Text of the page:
“We defended Beth Eliot. Robin Morgan came up with this horrible speech and when Beth went on stage to play her guitar and sing, [TERFs] started threatening her. Patty [Harrison] and I jumped on stage and we got hit, because they came onto the stage to physically beat her.”
“A huge crowd of yelling people formed around us and I started crying at that point. It got so loud that Nomy Lamm, who was performing there as part of Sister Spit, came over and stood up for us… The crowd and me were walked over to a tent area. The way that it worked was that there was a queue of people who were going to get to say whatever they wanted to say. I remember, specifically, one woman looking right at me and telling me that I needed to leave the Land as soon as possible because she had a knife and didn’t know if she would be able to control herself if I was around her.”
Stonewall Riot veteran Sylvia Rivera, victim of beating organized by a TERF opinion leader:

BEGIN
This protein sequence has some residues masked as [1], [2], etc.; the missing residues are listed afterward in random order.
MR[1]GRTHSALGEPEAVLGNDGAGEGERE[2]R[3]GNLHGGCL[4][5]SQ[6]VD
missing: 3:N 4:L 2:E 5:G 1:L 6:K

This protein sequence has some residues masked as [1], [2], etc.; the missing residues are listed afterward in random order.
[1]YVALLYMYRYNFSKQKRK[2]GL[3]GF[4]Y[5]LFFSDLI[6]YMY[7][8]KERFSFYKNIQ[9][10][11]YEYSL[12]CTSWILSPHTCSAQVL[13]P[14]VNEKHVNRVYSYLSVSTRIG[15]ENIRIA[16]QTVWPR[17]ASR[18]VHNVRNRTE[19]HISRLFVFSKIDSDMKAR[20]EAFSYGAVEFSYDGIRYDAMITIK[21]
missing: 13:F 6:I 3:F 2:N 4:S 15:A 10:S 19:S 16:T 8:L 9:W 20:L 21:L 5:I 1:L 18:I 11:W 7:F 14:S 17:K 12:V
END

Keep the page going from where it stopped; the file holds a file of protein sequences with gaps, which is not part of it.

“‘Jean O’Leary, a founder of Radicalesbians, decided that drag queens were insulting to women… I had been told I was going to speak at the rally… She told Vito Russo to kick my ass onstage… but I still got up and spoke my piece.’ Although Rivera was famously quoted as saying in response, ‘Hell hath no fury like a drag queen scorned,’ this incident precipitated yet another suicide attempt on her part. Jean O’Leary later reversed her position, and she and Sylvia ultimately remained respectful peers, but the events of that day in 1973 ultimately took something out of Sylvia Rivera. In the succeeding years, Sylvia Rivera’s participation in ‘the movement’ waned. Although she attended every Christopher Street Liberation Day Parade (with the exception of two) until her death, Sylvia’s formal participation in organizations like the GLF and the GAA came to a halt.” – Susan Glisson (Ed), The Human Tradition in the Civil Rights Movement, p 325
Cis & trans activists threatened at MichFest, inspiring the Camp Trans movement:
“Some people in the festival began harassing us and then around noon on Wednesday or Thursday, the festival security stopped by and told us that the trans women in our group would have to leave, ‘for their own safety.’
Tensions were definitely rising, we were told. We had scheduled to do some workshops and some folks were definitely hostile. We were told that, for our own safety, the trans women would need to leave the festival as soon as possible. It was a situation.